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How do I Become a Pedicurist?

Article Details
  • Written By: D. Jeffress
  • Edited By: Jenn Walker
  • Last Modified Date: 01 August 2018
  • Copyright Protected:
    2003-2018
    Conjecture Corporation
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Pedicurists are personal beauty experts who specialize in trimming, filing, and painting nails. They also massage feet, apply protective moisturizing products, and give their clients important foot care advice. In most regions, a person who wants to become a pedicurist must complete a specialized training program at a cosmetology or vocational school and pass a detailed licensing examination. With a license, a new professional can apply for jobs at salons and health spas or choose to open an independent pedicurist business.

An individual should carefully consider the personal and technical skills needed to become a pedicurist before deciding to pursue such a career. Pedicurists need to be personable and able to communicate effectively with clients and coworkers. Manual dexterity and good vision are important to perform delicate procedures on toenails. In addition, it is important for a pedicurist to maintain sanitary, organized, safe work spaces at all times.

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A person who believes that he or she can handle the responsibilities of the job can find accredited training schools by performing an Internet search or asking salon workers where they obtained their education. Training programs at cosmetology schools and technical colleges usually take between four months and one year to complete and involve extensive classroom and practical instruction. Students learn about the different tools and techniques that are central to the job as well as general customer service and business administration duties. A successful student is awarded a certificate of completion and allowed to pursue internships or entry-level positions.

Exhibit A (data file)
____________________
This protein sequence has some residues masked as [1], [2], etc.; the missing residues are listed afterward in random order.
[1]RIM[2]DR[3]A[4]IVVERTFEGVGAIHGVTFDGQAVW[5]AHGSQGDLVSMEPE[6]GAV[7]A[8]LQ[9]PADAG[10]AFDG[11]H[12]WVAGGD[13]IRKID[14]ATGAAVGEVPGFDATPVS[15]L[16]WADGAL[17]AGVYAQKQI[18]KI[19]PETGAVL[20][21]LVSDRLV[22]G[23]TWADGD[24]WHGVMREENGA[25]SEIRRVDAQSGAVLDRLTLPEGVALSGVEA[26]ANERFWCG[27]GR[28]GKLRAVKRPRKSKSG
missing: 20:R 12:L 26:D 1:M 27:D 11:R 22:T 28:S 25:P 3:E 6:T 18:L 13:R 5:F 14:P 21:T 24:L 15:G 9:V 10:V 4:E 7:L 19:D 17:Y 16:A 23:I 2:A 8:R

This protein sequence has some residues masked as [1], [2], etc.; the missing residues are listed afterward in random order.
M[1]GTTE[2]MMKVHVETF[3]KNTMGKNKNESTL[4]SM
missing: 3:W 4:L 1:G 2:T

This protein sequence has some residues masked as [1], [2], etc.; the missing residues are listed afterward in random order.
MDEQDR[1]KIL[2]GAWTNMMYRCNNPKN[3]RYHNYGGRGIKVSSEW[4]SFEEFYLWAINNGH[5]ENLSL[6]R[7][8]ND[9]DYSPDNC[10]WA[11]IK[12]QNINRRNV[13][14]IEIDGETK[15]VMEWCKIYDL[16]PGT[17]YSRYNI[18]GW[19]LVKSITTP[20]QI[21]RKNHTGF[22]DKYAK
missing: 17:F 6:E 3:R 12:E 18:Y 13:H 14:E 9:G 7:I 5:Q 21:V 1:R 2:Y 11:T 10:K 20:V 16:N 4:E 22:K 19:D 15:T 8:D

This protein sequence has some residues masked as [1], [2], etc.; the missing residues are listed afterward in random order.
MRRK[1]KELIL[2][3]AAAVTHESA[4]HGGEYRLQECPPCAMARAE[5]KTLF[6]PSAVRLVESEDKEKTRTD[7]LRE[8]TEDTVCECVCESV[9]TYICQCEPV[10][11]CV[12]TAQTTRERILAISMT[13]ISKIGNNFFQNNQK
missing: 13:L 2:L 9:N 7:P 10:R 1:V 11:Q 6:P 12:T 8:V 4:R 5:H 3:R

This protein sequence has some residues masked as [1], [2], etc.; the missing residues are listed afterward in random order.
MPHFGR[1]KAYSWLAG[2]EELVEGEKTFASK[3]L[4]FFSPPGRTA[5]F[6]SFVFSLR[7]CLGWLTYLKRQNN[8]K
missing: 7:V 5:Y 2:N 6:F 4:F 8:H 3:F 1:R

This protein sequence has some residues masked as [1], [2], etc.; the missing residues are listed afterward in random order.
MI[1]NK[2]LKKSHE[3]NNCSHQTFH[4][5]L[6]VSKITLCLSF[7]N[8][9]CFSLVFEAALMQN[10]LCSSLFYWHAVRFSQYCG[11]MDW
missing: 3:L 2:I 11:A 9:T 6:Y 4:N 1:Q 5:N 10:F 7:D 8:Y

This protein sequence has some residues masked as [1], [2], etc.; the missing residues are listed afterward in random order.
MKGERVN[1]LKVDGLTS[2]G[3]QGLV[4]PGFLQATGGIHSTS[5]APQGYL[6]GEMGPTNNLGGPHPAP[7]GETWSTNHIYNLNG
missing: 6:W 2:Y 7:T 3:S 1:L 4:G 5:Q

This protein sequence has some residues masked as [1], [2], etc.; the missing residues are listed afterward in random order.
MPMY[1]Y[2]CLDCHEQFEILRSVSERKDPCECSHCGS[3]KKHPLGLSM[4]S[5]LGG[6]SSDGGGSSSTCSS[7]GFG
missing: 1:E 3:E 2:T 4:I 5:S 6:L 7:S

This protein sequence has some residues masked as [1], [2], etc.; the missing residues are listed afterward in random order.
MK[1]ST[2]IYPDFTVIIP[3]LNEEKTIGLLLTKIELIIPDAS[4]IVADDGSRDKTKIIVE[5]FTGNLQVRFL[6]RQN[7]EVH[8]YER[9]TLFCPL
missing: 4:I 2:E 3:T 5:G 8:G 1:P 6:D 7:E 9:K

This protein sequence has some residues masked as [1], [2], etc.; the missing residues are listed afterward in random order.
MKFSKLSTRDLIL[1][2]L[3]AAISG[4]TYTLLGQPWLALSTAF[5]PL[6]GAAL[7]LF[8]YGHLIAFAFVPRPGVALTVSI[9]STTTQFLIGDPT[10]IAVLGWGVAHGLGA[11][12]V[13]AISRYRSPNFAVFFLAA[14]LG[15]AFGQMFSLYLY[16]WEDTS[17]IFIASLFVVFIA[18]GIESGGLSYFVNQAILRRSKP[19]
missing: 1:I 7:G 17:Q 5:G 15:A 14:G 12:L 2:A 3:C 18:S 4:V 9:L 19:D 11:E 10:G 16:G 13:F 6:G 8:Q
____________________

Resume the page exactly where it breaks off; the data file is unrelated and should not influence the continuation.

The formal requirements to become a pedicurist vary between regions, but most professionals are expected to complete several hundred hours of supervised work experience and pass a licensing examination administered by a respected organization. A new worker has the opportunity to observe established pedicurists and perform simple tasks to gain practical experience. The requisite written licensing exam tests a pedicurist's understanding of the profession and regional laws. After passing the exam, an individual earns nail technician credentials and can begin working unsupervised.

Many new pedicurists decide to take additional voluntary certification exams to improve their credentials and their chances of finding work. One of the most respected certifying organizations is the International Pedicure Association, which provides Certified Master Pedicurist (CMP) credentials to successful test-takers. A newly certified individual can investigate opportunities to become a pedicurist at a salon or spa by browsing job search Web sites and newspaper advertisements for open positions.

After gaining experience and developing a steady client base, a worker might decide to start his or her own business. As an independent contractor, a pedicurist assumes additional responsibilities, such as keeping careful records, paying bills, and arranging advertising services. An individual who is able to become a pedicurist and effectively manage the responsibilities of running a business usually enjoys a rewarding, long-term career.

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